Home' micenet eMag : micenet April 2018 Contents F
irst things first. How can you
possibly still love a job that you’ve
been doing now for 18 years? Ask
a lot of people that and they’d
probably tell you that you couldn’t.
But this is the events industry and when
you’re standing still in this game, you’re most
probably not doing your job for your
audience, your employer or yourself.
And that’s what keeps you motivated and
So says director of events and member
relations at the Australian Petroleum
Production and Exploration Association, Julie
Hood, who is about to “disappear” for a while
as the organisation’s annual event bumps
into the Adelaide Convention Centre from
May 14 to 17. It is regarded as the premier
annual meeting and exhibition for the oil and
gas sector in the southern hemisphere,
welcoming in excess of 2000 delegates and
more than 100 exhibitors.
When Ms Hood left the Brisbane
Convention & Exhibition Centre in 2000 she
imagined that she would be working at
APPEA for 18 months before leaving to start
a family. Almost 18 years later she has the
family and the job, receiving a few
promotions along the way.
“As soon as you start thinking we’ll do it
the same as we did last year it’s probably
time to leave. At that point you’re not doing a
service to yourself or your industry,” she says.
“For me it’s always a matter of trying to make it fresh and different and surprising the
delegates. Some of our delegates have been coming to our event for 30 years so it’s important
to keep within the traditional structure so that it doesn’t frighten anybody but also move with the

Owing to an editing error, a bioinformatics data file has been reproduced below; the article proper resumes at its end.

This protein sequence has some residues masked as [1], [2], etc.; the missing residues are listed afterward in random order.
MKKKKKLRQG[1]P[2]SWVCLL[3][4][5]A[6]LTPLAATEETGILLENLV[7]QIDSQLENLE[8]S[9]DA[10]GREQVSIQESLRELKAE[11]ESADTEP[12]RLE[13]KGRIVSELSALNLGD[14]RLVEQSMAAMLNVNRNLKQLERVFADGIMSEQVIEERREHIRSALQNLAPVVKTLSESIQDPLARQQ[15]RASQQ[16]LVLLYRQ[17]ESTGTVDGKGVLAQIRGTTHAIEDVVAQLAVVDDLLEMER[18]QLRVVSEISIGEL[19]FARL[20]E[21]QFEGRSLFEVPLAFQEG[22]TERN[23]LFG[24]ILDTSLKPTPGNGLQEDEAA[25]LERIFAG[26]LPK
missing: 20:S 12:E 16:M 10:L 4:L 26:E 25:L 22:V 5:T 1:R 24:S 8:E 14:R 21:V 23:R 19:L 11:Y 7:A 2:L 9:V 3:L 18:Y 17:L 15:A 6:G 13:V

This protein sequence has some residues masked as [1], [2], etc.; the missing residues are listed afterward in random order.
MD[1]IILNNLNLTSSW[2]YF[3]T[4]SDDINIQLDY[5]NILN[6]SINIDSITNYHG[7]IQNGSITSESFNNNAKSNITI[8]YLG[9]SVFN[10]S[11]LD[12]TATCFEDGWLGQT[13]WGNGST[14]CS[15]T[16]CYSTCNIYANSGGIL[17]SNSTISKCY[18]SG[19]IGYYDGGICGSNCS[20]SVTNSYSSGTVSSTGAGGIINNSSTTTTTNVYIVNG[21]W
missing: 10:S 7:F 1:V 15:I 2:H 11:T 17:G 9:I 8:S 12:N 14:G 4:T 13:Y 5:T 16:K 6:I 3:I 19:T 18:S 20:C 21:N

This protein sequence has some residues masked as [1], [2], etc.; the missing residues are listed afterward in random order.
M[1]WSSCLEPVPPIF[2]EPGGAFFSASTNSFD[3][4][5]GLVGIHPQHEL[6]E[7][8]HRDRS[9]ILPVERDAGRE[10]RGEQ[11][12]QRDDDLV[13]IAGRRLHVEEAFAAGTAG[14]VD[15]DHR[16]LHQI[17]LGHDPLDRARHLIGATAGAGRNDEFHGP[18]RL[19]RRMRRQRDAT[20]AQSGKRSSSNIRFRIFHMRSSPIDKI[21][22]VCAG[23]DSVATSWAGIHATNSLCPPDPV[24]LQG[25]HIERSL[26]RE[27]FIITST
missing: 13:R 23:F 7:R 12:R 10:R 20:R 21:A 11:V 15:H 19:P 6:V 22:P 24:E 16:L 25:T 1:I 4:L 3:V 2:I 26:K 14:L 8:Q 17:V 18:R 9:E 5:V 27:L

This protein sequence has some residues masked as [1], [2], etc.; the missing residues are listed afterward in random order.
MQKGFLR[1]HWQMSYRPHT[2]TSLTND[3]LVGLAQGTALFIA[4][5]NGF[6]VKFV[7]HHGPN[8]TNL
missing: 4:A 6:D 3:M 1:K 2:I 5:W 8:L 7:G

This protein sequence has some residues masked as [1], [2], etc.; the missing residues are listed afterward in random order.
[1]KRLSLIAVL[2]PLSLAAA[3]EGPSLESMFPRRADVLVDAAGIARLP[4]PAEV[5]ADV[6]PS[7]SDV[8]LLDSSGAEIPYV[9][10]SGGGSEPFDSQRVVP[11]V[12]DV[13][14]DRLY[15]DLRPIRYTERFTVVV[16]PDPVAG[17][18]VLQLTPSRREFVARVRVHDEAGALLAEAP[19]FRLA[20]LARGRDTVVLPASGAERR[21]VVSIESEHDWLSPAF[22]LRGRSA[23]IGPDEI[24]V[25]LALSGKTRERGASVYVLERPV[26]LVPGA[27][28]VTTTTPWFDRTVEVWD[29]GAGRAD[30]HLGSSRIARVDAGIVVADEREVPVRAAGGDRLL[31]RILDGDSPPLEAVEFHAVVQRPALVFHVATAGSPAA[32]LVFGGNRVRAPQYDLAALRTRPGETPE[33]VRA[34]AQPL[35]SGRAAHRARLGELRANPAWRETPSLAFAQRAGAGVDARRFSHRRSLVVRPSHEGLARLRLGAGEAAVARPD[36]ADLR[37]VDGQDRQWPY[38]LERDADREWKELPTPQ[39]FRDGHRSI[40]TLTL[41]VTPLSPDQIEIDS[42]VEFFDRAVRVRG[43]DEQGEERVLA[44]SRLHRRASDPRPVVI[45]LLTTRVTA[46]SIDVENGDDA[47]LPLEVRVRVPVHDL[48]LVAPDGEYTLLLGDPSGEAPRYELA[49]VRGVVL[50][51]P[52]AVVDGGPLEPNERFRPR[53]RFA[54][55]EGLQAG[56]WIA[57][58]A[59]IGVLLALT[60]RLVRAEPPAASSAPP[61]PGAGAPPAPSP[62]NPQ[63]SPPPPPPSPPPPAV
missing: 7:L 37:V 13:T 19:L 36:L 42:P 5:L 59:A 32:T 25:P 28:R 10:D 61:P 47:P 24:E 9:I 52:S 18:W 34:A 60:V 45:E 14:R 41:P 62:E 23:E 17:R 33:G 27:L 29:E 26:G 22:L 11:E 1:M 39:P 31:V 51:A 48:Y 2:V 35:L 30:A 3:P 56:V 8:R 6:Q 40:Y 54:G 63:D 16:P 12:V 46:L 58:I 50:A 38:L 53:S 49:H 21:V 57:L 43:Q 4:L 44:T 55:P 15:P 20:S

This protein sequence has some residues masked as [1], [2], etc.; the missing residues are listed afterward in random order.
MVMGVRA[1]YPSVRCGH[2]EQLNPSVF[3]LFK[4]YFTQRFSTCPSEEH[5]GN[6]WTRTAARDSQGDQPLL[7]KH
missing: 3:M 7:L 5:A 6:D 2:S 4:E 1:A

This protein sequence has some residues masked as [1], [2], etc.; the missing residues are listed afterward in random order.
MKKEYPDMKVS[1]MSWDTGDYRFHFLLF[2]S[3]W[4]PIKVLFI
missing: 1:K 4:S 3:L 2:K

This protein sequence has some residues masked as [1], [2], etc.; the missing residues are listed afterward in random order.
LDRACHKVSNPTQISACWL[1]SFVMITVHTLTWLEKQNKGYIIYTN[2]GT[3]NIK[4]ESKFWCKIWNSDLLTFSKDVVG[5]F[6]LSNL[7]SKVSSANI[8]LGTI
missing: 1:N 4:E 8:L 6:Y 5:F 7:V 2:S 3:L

times so it stays current and fresh.”
The May conference this year will be the association’s 58th.
Following the ebb and flow of the oil and gas sector, the conference has had its peaks and
troughs. A few years back when the oil industry was booming the conference attracted around 3700
delegates and 260 exhibitors. Its 2000 delegate numbers now has remained constant since then.
I want to be an event manager
Ms Hood’s first foray into the wonderful world of event management started at the Brisbane
Convention & Exhibition Centre where she began as a waitress.
“Someone there looked at my CV and asked me why I was applying for a job as a waitress
when I wanted to be an event manager. I said, are you going to give me a job as an event
manager? They said I didn’t have the experience to which I replied that I’d take the job as a
waitress and work my way up.”
And she did. When the restaurant was closed she worked in banqueting and volunteered in
the events department on her days off.
Sometime later a job opportunity within the events department came up and she was
interviewed “rigorously” by Malu Barios (now at the ICC Sydney) for the role. Malu gave her a
chance and the rest, as they say, is history.
“What I learnt from my time there and from Malu and Bob O’Keeffe (BCEC GM), I could write
a book on. They have been incredible mentors for the industry, and for anybody who works for
them they are the epitome of professionalism.
“What I found was the operational knowledge I picked up at BCEC was crucial to my success
later on. Because I started as a waitress you quickly understand the logistics of how, for
example, a room is set, when it’s set, why it’s set in a certain way, how it’s served, when it’s
served, why you can’t have an exhibition build go up while there’s catering in close proximity. It’s
that hands-on experience that really transcended well when I moved across to the ‘other side’.
“It has also helped me talk to venue operators and not be unreasonable in my requests. I
might stretch a venue but I don’t see that as a bad thing.
“I found that moving across to being the client was a real jolt. You quickly realise that the venue
is such a small part of the event itself. When you work at the venue you don’t see all the other
In the first in a new series, micenet recently spoke to the APPEA director
of events and member relations, Julie Hood, on the value of events and
why she’s been doing what she has for so long.
NEWS ASSOCIATION EVENTS | BRAD FOSTER
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